Voting on American Indian lands: Due to lack of mail delivery, the bill states that an American Indian tribe may designate a location to pick up and drop off ballots.
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Sen. Amy Klobuchar, press release about the Freedom to Vote Act, Sept. 14, 2021
Sen. Mitch McConnell, press release about the Freedom to Vote Act, Sept. 14, 2021
President Joe Biden, Tweet, Sept. 14, 2021
National Conference of State Legislatures, Early Voting In-Person Voting, June 11, 2021
National Conference of State Legislatures, Automatic voter registration, Feb. 8, 2021
National Conference of State Legislatures, Same Day Voter Registration, May 7, 2021
National Conference of State Legislatures, Online voter registration, July 26, 2021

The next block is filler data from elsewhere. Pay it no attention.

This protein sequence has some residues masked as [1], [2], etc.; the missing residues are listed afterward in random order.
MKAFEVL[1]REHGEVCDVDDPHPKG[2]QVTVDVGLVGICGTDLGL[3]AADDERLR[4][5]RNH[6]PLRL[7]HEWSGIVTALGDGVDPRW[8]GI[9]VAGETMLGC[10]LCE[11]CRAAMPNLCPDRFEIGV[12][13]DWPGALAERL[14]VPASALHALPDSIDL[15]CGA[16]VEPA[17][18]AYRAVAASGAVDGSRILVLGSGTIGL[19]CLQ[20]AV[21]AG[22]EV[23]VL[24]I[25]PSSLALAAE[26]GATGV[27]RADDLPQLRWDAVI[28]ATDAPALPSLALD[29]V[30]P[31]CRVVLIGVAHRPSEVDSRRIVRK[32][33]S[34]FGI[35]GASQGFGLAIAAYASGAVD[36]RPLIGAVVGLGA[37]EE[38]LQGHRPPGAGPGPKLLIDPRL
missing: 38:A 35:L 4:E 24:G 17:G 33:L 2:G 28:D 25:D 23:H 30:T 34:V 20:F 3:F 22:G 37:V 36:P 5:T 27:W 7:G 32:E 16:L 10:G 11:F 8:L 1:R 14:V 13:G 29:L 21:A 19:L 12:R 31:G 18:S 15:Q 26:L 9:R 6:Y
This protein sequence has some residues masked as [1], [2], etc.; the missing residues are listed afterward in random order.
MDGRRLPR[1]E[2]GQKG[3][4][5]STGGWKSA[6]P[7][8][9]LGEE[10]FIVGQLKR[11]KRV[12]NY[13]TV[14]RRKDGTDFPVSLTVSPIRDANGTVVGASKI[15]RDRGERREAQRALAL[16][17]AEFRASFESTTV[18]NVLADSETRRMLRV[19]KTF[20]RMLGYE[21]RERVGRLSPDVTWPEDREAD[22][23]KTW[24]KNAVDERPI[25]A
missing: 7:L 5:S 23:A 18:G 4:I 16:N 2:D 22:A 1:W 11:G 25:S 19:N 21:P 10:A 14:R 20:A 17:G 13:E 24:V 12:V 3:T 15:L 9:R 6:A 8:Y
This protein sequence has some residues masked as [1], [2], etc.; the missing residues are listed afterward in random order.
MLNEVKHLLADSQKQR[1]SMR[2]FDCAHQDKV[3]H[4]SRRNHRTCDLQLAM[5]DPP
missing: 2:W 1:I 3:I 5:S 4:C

MinnPost, How Sen. Amy Klobuchar’s new voting rights bill differs from her old voting rights bill, Sept. 17, 2021
Bulwark article written by Kimberly Wehle, professor at the University of Baltimore School of LawThe Election-Reform Bill That Might Just Save Our Democracy, Sept. 16, 2021
Washington Post, Revised Democratic voting bill drops controversial provisions, tweaks others as pressure for action mounts, Sept. 14, 2021
Walter Shaub, senior ethics fellow at Project on Government Oversight, Twitter thread, Sept. 14, 2021
Telephone interview, Daniel Weiner, deputy director, election reform program at the Brennan Center for Justice, Sept. 17, 2021